Fast forward to this morning, a week later. I drove my chair under the bathroom sink after breakfast, ready to brush my teeth. I activated the seat controls and moved my joystick to elevate my chair. All normal activities, except the chair didn’t move. Ugh.

Opponents of funding for complex medical technology always say adaptations like seat elevators are luxury items and not really necessary for people like me. Luxury? Well, here is a list of things I have not been able to independently perform in the 90 minutes since noticing my broken seat elevator:

  • I have not been able to brush my teeth. The bathroom and kitchen sinks are too high for me to access without my seat elevator. I could grab a cup to use as a spit cup but…
  • I can’t reach the cups in the cabinets because I can’t elevate my wheelchair. No access to cups means nothing to use to help me brush my teeth or take a drink.
  • I can’t wash my face  – another task requiring the ability to reach the sink.
  • I can’t get my sweater off the hook behind my bedroom door. I’ve tried using my reacher. It doesn’t give me enough height.

I’ve already called Bob. He’s going to look at my chair as soon as my PA gets it to him. Thank goodness for Bob. Every wheelchair user needs a Bob, and those of us who have a Bob know how fortunate we are.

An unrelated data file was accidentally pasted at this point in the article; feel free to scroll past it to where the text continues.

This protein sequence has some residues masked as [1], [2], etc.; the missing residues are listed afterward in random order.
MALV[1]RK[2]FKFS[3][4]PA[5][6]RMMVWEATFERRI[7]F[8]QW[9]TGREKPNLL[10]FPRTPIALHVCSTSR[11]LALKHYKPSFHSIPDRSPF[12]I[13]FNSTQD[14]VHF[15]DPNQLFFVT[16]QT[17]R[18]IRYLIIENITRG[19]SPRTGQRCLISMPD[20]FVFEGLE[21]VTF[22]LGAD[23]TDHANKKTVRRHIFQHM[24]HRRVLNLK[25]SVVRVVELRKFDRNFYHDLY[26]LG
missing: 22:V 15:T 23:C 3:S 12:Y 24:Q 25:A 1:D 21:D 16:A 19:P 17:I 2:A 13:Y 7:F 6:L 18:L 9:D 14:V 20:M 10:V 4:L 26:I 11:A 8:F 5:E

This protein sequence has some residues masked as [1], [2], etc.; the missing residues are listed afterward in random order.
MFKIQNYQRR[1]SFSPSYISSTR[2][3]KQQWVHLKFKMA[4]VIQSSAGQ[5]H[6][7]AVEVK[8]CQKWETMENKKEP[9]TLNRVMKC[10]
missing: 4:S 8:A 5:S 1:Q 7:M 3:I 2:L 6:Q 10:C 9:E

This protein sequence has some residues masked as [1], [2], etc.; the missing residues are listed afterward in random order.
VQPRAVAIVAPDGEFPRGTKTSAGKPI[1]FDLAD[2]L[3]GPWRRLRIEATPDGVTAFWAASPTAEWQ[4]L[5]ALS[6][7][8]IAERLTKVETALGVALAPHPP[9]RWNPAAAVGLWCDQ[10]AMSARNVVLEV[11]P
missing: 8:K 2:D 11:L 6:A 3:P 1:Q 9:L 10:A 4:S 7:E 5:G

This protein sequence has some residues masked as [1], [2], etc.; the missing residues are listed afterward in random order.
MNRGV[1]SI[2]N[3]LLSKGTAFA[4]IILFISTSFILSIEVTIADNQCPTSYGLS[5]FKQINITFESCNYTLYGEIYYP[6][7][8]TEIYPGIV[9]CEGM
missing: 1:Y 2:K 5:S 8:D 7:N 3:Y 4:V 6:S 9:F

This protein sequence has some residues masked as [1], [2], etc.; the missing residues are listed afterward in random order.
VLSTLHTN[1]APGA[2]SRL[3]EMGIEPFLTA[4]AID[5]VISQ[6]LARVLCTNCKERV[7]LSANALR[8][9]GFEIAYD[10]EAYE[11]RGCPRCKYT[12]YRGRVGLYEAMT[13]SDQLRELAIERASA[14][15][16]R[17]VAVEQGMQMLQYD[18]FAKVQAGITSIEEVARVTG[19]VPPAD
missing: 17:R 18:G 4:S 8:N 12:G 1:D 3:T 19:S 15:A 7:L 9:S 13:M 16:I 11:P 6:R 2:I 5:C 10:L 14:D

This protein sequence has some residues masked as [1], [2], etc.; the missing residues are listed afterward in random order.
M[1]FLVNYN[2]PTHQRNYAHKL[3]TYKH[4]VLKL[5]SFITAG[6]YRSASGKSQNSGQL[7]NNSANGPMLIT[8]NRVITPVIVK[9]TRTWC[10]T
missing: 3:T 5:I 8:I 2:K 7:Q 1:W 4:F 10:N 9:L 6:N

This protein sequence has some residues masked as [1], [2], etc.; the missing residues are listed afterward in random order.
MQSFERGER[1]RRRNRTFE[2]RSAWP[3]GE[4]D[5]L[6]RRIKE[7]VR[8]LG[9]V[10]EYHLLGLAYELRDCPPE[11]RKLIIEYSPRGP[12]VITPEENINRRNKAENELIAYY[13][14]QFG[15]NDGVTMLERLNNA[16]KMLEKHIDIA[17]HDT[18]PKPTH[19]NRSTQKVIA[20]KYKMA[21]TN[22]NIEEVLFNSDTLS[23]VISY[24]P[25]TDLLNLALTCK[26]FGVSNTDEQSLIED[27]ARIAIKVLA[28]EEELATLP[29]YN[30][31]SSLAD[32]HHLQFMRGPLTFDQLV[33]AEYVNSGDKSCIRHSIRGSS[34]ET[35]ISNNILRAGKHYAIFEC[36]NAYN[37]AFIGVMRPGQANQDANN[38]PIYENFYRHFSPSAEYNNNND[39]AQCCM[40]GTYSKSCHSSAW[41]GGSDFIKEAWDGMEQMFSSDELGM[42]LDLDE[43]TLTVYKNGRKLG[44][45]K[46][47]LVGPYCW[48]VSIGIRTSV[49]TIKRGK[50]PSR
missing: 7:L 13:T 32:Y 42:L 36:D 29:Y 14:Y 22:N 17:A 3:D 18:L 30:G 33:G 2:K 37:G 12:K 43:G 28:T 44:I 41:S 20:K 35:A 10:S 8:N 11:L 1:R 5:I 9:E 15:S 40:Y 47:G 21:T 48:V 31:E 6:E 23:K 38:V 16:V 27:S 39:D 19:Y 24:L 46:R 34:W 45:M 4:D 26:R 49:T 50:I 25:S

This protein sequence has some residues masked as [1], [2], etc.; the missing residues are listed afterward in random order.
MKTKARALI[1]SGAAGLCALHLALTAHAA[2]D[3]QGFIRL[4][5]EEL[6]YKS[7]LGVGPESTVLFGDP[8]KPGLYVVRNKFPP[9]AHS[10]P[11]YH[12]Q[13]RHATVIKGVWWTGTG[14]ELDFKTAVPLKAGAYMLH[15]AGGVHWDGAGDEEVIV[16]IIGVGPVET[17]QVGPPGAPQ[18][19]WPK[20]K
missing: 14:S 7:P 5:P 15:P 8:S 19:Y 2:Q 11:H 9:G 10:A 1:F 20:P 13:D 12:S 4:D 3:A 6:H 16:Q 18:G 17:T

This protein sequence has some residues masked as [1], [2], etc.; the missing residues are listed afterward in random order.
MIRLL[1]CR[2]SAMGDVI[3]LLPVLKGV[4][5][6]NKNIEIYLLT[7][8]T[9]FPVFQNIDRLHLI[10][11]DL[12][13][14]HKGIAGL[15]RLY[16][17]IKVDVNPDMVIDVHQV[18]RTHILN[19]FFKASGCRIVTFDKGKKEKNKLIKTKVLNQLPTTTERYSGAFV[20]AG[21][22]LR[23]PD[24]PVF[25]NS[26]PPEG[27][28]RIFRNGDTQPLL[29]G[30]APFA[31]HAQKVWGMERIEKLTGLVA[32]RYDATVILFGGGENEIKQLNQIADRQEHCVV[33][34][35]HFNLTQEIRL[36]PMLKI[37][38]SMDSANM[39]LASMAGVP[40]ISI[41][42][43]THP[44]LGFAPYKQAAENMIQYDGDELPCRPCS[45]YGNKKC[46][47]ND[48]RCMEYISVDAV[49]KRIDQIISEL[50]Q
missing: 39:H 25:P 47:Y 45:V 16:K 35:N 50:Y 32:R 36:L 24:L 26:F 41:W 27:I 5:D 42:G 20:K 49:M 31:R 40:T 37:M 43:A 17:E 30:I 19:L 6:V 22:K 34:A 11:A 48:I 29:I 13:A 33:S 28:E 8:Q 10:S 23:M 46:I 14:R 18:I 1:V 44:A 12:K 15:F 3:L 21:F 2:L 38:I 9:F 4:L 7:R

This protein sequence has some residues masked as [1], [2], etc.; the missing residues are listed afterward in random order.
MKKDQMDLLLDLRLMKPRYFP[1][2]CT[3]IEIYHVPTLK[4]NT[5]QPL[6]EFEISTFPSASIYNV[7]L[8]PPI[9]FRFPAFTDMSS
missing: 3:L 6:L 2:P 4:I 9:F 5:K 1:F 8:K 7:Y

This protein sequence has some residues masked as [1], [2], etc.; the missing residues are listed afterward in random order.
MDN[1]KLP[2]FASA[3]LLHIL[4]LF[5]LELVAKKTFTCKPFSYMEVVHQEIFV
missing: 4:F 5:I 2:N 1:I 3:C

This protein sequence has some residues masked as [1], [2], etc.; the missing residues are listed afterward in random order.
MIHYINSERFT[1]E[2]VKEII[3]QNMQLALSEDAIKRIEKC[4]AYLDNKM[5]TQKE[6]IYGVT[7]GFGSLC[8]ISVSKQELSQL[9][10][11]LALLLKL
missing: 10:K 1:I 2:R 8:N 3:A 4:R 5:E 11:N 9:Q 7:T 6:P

Unruly Underwire

Last month, I took part in the 2nd Annual Brava! This event is a fundraiser for the YWCA of the Greater Capital Region. The evening features local writers performing readings on the subject of brassiers in their lives. I read my essay “Just the Bra for This” last year, and was honored to have another essay selected by the jury for this year’s successful event. Thanks to my sister Sandy, who was also one of this year’s featured writers, you can watch a video of me reading this essay.

Yes, this is a true story. Yes, I still talk to Don and he knows I shared the story publicly. I know I am not the only wheelchair user who has had odd things stuck in her wheels. Since I shared this video on my Facebook page, friends have shared their stories of underwear, hair ties, socks – you name it – stuck in their wheels. To my knowledge, I am the only one with an unruly underwire though.

Unruly Underwire

My longest romantic relationship started because I was being held hostage by a bra.

When Don first called in late September 2001 to ask me on a date, I was using a lightweight manual wheelchair. It had removable armrests, swing-away footrests and weighed less than 22 pounds. It was everything I wanted and needed from a wheelchair at the time.

The only part of the chair I didn’t love was the front wheel, or caster, mount. My front casters were four inches in diameter, held in place with a fork mount allowing them to spin and rotate easily, too easily. Things were always getting caught in them – hair, yarn, string, even fake cobwebs at Halloween.

I don’t really know how it happened. I was sitting in my bedroom, sorting laundry when the phone rang. The basket tumbled off my lap as I dashed across the floor to grab the cordless headset. Don said hello as I backed up to collect the wrinkled shirts and pants now on the floor around me.